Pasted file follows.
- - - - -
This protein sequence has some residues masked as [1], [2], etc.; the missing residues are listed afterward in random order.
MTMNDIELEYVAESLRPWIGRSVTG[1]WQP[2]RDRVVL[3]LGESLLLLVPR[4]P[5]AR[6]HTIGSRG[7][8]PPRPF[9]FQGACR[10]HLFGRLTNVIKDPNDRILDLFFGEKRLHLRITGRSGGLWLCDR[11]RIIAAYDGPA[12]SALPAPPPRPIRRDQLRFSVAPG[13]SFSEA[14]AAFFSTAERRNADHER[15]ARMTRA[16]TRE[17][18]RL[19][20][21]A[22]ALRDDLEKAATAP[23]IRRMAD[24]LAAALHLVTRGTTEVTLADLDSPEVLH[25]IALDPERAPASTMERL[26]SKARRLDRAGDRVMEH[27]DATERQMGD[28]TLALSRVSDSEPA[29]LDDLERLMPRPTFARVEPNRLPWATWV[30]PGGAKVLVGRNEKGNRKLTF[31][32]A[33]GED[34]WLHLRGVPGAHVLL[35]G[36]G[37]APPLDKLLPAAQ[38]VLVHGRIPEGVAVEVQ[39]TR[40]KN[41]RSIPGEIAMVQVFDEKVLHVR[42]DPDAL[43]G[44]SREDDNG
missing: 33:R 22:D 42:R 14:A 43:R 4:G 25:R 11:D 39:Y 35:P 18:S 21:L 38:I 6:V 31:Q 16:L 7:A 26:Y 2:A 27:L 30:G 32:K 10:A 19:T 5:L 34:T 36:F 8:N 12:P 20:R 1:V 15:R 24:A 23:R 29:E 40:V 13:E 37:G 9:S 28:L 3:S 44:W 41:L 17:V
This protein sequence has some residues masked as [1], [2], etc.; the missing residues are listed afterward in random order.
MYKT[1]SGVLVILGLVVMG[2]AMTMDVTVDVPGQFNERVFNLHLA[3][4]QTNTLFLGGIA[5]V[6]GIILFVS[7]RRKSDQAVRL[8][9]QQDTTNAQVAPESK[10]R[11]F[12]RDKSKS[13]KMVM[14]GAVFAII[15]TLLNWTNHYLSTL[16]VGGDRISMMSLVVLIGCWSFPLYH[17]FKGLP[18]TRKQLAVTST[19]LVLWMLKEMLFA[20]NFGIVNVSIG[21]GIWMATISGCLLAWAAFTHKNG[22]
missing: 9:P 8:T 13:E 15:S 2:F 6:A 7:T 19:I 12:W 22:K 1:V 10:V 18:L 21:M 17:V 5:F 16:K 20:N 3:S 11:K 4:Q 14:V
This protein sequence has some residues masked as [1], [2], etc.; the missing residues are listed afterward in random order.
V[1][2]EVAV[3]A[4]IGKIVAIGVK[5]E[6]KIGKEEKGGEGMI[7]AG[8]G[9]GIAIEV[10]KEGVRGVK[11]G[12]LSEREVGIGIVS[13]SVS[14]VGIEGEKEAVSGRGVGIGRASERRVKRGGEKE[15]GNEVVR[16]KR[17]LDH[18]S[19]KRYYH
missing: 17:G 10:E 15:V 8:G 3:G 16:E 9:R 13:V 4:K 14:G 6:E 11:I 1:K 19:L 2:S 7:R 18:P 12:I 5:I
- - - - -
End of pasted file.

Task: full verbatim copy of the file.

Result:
This protein sequence has some residues masked as [1], [2], etc.; the missing residues are listed afterward in random order.
MTMNDIELEYVAESLRPWIGRSVTG[1]WQP[2]RDRVVL[3]LGESLLLLVPR[4]P[5]AR[6]HTIGSRG[7][8]PPRPF[9]FQGACR[10]HLFGRLTNVIKDPNDRILDLFFGEKRLHLRITGRSGGLWLCDR[11]RIIAAYDGPA[12]SALPAPPPRPIRRDQLRFSVAPG[13]SFSEA[14]AAFFSTAERRNADHER[15]ARMTRA[16]TRE[17][18]RL[19][20][21]A[22]ALRDDLEKAATAP[23]IRRMAD[24]LAAALHLVTRGTTEVTLADLDSPEVLH[25]IALDPERAPASTMERL[26]SKARRLDRAGDRVMEH[27]DATERQMGD[28]TLALSRVSDSEPA[29]LDDLERLMPRPTFARVEPNRLPWATWV[30]PGGAKVLVGRNEKGNRKLTF[31][32]A[33]GED[34]WLHLRGVPGAHVLL[35]G[36]G[37]APPLDKLLPAAQ[38]VLVHGRIPEGVAVEVQ[39]TR[40]KN[41]RSIPGEIAMVQVFDEKVLHVR[42]DPDAL[43]G[44]SREDDNG
missing: 33:R 22:D 42:R 14:A 43:R 4:G 25:R 11:D 39:Y 35:P 18:S 21:L 38:I 6:V 31:Q 16:L 7:A 26:Y 2:A 27:L 30:G 32:K 10:A 19:T 5:L 34:T 36:F 8:N 12:P 20:R 1:V 15:R 24:A 23:R 29:E 40:V 13:E 37:G 9:S 28:L 3:S 44:W 41:L 17:V
This protein sequence has some residues masked as [1], [2], etc.; the missing residues are listed afterward in random order.
MYKT[1]SGVLVILGLVVMG[2]AMTMDVTVDVPGQFNERVFNLHLA[3][4]QTNTLFLGGIA[5]V[6]GIILFVS[7]RRKSDQAVRL[8][9]QQDTTNAQVAPESK[10]R[11]F[12]RDKSKS[13]KMVM[14]GAVFAII[15]TLLNWTNHYLSTL[16]VGGDRISMMSLVVLIGCWSFPLYH[17]FKGLP[18]TRKQLAVTST[19]LVLWMLKEMLFA[20]NFGIVNVSIG[21]GIWMATISGCLLAWAAFTHKNG[22]
missing: 9:P 8:T 13:E 15:S 2:F 6:A 7:T 19:I 12:W 22:K 1:V 10:V 18:L 21:M 17:V 5:F 16:K 20:N 3:S 11:K 4:Q 14:V
This protein sequence has some residues masked as [1], [2], etc.; the missing residues are listed afterward in random order.
V[1][2]EVAV[3]A[4]IGKIVAIGVK[5]E[6]KIGKEEKGGEGMI[7]AG[8]G[9]GIAIEV[10]KEGVRGVK[11]G[12]LSEREVGIGIVS[13]SVS[14]VGIEGEKEAVSGRGVGIGRASERRVKRGGEKE[15]GNEVVR[16]KR[17]LDH[18]S[19]KRYYH
missing: 17:G 10:E 15:V 8:G 3:G 16:E 9:R 13:V 4:K 14:G 6:E 11:I 1:K 19:L 2:S 7:R 18:P 12:I 5:I